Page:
What To Expect From United’s Q2 Earnings

by Trefis Team
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United Continental Holdings
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United Continental (NYSE:UAL) is all set to report earnings for Q2 on July 18. The company managed to pull off a good start to the year in Q1, posting revenue and earnings figures that beat the consensus estimates by a large margin. The company posted revenues of $8.4 billion, beating the expected $8.36 billion, while earnings came in at $0.41 per share, beating the consensus estimate by almost $0.04. We can expect this momentum to continue well into the year, despite the “dragging” debacle, that rattled media houses across the globe, at the beginning of the year.

The company expects to beat revenue projections again this quarter, on the back of improved sequential pricing, while hoping to maintain a positive increase in earnings. In general, the aviation sector is expected to enjoy the benefits of robust core demand, supportive international trends, and modest capacity growth.

Probable Highlights:

  • The company expects to finally turn unit revenues positive this quarter, after recording a consistent decline in the key metric since late 2015. As with most airlines in the industry, United has managed this feat by aggressively limiting capacity. We expect there to be strong unit revenue growth locally and in the Latin America region, while the Pacific sectors continue to lag in the quarter on unfavorable demand and supply dynamics in China and Hong Kong.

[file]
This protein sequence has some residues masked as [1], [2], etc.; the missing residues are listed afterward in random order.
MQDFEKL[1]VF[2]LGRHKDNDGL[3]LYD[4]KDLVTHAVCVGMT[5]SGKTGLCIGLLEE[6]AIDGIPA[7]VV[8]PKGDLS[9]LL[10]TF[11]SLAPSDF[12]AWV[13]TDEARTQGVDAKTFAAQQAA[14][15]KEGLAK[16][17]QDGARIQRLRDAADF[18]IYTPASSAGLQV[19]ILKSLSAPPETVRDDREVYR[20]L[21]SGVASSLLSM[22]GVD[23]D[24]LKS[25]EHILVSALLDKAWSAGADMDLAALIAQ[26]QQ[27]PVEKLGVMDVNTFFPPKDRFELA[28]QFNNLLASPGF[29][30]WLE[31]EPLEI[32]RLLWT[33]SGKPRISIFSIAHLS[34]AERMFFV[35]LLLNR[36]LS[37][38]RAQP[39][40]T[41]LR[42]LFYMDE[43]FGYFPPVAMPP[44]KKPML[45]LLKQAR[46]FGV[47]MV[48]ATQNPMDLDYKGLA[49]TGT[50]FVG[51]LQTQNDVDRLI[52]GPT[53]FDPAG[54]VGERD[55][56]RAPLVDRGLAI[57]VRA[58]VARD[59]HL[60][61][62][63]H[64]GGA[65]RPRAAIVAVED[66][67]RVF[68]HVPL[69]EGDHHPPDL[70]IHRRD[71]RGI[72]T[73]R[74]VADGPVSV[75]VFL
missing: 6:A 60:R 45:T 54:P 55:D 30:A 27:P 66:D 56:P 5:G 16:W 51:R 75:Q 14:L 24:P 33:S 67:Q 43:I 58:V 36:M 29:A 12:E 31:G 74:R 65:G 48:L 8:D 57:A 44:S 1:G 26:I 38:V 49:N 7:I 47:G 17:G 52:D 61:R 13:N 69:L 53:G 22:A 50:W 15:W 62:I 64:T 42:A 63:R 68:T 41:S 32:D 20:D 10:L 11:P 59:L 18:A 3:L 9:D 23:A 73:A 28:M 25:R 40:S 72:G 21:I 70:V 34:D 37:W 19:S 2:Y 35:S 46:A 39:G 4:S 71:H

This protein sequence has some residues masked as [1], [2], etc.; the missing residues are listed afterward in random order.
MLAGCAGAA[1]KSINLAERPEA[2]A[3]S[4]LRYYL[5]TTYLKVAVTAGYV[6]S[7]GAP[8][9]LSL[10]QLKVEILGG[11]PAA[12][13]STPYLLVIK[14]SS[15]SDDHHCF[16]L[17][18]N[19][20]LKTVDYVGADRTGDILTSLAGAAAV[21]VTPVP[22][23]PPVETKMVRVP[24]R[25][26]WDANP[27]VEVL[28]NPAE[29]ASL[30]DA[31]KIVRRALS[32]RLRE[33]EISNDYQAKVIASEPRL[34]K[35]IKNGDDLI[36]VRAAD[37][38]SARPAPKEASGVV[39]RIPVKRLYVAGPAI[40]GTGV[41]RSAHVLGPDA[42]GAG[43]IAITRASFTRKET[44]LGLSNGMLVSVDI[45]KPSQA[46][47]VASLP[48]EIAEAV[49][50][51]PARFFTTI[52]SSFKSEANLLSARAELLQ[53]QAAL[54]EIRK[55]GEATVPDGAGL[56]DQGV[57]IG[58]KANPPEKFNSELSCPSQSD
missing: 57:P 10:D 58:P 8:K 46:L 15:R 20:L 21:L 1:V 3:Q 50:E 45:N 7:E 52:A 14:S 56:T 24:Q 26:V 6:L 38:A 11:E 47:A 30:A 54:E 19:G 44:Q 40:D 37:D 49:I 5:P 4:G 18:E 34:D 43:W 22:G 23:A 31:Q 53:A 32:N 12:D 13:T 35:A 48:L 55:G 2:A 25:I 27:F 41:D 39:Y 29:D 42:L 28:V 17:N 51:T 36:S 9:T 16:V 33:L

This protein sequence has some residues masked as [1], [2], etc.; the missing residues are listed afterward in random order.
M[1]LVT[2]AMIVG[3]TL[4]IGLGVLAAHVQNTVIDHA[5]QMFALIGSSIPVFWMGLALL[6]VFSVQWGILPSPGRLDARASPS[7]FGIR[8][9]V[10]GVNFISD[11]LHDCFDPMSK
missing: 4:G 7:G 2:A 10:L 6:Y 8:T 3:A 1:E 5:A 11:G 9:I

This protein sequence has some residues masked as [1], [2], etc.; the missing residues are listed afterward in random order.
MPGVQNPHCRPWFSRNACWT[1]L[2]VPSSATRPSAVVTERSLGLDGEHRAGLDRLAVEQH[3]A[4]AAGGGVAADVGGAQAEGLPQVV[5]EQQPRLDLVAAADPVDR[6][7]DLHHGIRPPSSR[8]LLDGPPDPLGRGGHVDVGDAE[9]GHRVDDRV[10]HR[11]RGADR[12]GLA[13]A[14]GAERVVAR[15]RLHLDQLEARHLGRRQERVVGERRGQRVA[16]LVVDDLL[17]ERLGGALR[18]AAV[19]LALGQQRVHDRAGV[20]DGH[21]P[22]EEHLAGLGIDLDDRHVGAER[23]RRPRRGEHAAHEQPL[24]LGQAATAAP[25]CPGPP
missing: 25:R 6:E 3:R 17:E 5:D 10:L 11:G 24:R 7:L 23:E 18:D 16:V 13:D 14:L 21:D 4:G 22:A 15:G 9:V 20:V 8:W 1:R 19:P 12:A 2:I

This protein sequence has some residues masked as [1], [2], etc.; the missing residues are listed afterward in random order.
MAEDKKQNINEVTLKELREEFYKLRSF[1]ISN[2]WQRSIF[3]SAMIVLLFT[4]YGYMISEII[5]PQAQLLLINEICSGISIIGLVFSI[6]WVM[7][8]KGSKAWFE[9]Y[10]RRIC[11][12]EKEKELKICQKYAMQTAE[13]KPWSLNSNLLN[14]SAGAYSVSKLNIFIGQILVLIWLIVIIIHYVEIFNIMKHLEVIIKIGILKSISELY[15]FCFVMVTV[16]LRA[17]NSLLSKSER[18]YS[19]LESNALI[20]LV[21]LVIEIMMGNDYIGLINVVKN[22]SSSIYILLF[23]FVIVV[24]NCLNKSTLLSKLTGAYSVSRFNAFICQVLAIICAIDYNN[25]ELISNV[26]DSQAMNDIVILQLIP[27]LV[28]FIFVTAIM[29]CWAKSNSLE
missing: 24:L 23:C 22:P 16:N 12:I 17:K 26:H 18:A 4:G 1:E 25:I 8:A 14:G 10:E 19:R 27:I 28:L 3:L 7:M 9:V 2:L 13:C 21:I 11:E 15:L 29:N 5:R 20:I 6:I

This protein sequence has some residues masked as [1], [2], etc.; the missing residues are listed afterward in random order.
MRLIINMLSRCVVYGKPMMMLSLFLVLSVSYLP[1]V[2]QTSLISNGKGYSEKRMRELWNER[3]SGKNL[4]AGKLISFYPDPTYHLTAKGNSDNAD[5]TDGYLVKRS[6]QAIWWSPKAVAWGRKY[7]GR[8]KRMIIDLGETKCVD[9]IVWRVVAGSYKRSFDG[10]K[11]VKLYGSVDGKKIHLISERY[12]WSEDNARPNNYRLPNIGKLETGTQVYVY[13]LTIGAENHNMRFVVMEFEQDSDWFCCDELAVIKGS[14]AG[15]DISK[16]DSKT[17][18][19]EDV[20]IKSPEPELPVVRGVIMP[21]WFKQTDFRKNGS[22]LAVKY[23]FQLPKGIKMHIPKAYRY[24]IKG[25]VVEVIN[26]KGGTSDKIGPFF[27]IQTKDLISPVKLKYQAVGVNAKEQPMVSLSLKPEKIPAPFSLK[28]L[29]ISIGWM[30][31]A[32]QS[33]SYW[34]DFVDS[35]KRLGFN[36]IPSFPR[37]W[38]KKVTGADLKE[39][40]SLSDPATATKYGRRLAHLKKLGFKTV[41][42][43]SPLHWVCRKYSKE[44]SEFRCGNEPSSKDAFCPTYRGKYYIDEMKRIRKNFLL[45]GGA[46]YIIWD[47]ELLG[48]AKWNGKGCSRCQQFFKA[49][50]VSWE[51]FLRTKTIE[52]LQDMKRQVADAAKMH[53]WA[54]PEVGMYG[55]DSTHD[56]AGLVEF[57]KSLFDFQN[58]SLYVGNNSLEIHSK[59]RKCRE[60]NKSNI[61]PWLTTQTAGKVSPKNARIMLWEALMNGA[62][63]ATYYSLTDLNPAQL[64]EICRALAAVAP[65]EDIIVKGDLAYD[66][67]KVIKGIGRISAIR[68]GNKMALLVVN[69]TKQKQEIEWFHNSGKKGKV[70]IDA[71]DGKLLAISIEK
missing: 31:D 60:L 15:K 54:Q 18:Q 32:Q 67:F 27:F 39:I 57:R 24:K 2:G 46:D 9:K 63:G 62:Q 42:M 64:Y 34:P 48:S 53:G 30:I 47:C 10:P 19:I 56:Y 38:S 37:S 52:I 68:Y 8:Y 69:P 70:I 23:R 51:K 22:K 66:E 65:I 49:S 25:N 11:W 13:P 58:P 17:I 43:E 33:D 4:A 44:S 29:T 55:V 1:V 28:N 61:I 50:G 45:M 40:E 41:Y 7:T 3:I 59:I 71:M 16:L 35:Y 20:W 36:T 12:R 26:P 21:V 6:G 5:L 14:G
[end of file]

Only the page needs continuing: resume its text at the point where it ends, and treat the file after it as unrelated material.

• According to the preliminary estimates for its second quarter financials, United expects unit revenues to come in approximately 2% higher year-over-year. If this holds true, it would mark the the highest growth rate for a legacy airline since Q3 FY 2014.
  • In terms of costs, the company expects ex-fuel costs to come in around 3-3.5% higher than the same period last year. The higher costs are attributable to the ratified labor contracts penned early last year and higher maintenance costs. These costs are expected to weigh on margins well through 2017. In addition, we can expect fuel costs to remain flat, if not increase marginally, on the back of flat growth in oil prices year-over-year.
  • As mentioned above, the higher costs are bound to hurt the company’s bottom line in the coming few quarters. In this respect, the pre-tax margin is expected to come in lower year-over-year at around 12.5-13.5%.
  • In the quarter, the company managed to increase the year-over-year mainline completion factor by about 0.6 points due to better operational performance across most sectors. As a result, consolidated capacity increased to 4.2%, above United’s original guidance range of 3-4%.
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